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FOR IMMEDIATE RELEASE

CONTACT
Kerry-Ann Hamilton
Media Relations Manager
202238.2332
k_hamilton@howard.edu

William E. Spriggs Nominated as Assistant Secretary for Policy, Department of Labor

WASHINGTON (April 24, 2009) – President Barack Obama announced his intent to nominate Howard University’s William E. Spriggs, chair of the Department of Economics, as Assistant Secretary for Policy, Department of Labor.

"We are very proud of Dr. Spriggs and his willingness to take leave from his role as Chair of the Howard University Economics Department to serve on President Obama's team, and to provide a critical service to our country during a time of national and international economic crises," said Alvin Thornton, Ph.D., Interim Provost and Chief Academic Officer. "In his role as Assistant Secretary, Dr. Spriggs will bring to the Department of Labor and the Obama Administration a unique sensitivity regarding workplace justice, issues affecting low-income and working families, and strategies to assist small and disadvantaged businesses."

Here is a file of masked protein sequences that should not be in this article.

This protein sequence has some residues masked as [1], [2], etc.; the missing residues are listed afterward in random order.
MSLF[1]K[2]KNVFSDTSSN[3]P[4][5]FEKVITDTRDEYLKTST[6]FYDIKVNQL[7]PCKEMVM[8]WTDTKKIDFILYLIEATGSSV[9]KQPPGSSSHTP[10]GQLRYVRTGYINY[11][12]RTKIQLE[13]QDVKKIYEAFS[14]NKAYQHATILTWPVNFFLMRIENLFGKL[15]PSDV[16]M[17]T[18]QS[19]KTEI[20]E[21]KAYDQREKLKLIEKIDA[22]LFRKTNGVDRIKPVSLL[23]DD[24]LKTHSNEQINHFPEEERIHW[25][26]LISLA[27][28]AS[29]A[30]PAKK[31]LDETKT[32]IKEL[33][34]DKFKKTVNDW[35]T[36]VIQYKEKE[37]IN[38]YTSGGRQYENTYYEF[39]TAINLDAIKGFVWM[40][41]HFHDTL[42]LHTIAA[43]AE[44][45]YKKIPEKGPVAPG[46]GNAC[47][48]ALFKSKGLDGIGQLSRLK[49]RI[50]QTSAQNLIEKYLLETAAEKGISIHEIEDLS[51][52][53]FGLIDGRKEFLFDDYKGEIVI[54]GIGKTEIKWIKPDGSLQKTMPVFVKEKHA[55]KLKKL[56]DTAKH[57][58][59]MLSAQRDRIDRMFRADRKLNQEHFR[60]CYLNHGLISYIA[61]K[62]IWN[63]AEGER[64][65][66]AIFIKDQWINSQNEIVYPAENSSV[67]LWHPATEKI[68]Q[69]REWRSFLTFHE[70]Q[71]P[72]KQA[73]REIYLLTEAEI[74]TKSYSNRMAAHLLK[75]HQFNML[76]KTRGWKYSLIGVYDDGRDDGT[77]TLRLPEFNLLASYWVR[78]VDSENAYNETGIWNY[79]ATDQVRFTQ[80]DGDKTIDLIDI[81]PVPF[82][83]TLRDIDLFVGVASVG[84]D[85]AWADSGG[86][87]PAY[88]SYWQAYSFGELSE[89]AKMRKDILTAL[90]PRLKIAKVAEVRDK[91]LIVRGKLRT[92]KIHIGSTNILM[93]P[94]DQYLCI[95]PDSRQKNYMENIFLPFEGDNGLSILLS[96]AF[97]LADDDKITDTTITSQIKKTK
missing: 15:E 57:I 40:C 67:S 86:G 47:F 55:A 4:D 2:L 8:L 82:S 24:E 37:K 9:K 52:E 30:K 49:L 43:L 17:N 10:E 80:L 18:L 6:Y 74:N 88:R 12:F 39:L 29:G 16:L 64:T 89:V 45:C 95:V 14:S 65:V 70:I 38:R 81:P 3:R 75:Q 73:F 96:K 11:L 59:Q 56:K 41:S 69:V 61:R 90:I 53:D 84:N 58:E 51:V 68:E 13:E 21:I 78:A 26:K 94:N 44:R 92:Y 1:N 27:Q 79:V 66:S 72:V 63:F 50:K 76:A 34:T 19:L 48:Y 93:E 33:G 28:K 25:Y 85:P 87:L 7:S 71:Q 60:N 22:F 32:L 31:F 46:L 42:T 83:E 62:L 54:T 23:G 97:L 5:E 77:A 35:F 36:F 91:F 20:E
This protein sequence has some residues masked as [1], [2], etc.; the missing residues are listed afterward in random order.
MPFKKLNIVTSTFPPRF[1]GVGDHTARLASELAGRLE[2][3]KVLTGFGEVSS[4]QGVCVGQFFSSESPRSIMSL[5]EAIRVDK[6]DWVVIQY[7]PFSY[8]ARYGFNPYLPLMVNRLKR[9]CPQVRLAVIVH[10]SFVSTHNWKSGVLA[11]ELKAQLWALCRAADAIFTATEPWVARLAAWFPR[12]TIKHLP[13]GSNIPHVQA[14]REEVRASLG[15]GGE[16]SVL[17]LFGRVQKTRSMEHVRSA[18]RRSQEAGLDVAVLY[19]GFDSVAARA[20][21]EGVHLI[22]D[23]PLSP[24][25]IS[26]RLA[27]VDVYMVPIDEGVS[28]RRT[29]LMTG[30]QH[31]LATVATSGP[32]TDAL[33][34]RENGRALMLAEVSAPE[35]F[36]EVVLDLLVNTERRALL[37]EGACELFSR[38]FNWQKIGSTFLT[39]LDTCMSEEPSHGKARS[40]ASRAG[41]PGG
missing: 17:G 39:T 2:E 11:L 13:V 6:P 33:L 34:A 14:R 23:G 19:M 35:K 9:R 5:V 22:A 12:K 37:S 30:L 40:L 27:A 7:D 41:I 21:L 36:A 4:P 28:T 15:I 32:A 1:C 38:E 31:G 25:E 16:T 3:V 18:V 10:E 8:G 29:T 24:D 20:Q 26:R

Spriggs was professor and chair since December 2005. Recently he served on the Agency Review Team for the Department of Labor for the transition efforts of President Obama. In the spring of 2008, he co-authored “Beyond the Mountaintop: King’s Prescription for Poverty,” for the Rosenberg Foundation, to commemorate the 40th Anniversary of the Assassination of Dr. Martin Luther King Jr. In addition, Spriggs serves on boards including the United Food and Commercial Workers’ Union National Commission, the Independent Health Care Trust for UAW Retirees of Ford Motor Company, and the Retiree Health Administration Corporation

Spriggs held various positions in government service during the Clinton Administration. From 1993 to 1994, he led the staff of the National Commission for Employment Policy. From 1997 to 1998 he worked on the federal response to the Adarand v. Pena decision at the Department of Commerce, crafting the guidelines for the federal Small Disadvantage Business program. He served as a senior economist for the Democratic staff of the Joint Economic Committee of the U.S. Congress from 1994 to 1997, where, among other things, he worked on the passage of the increase in the minimum wage and to prevent legislative efforts to roll back affirmative action in federal procurement.


Photo credit: Kerry-Ann Hamilton

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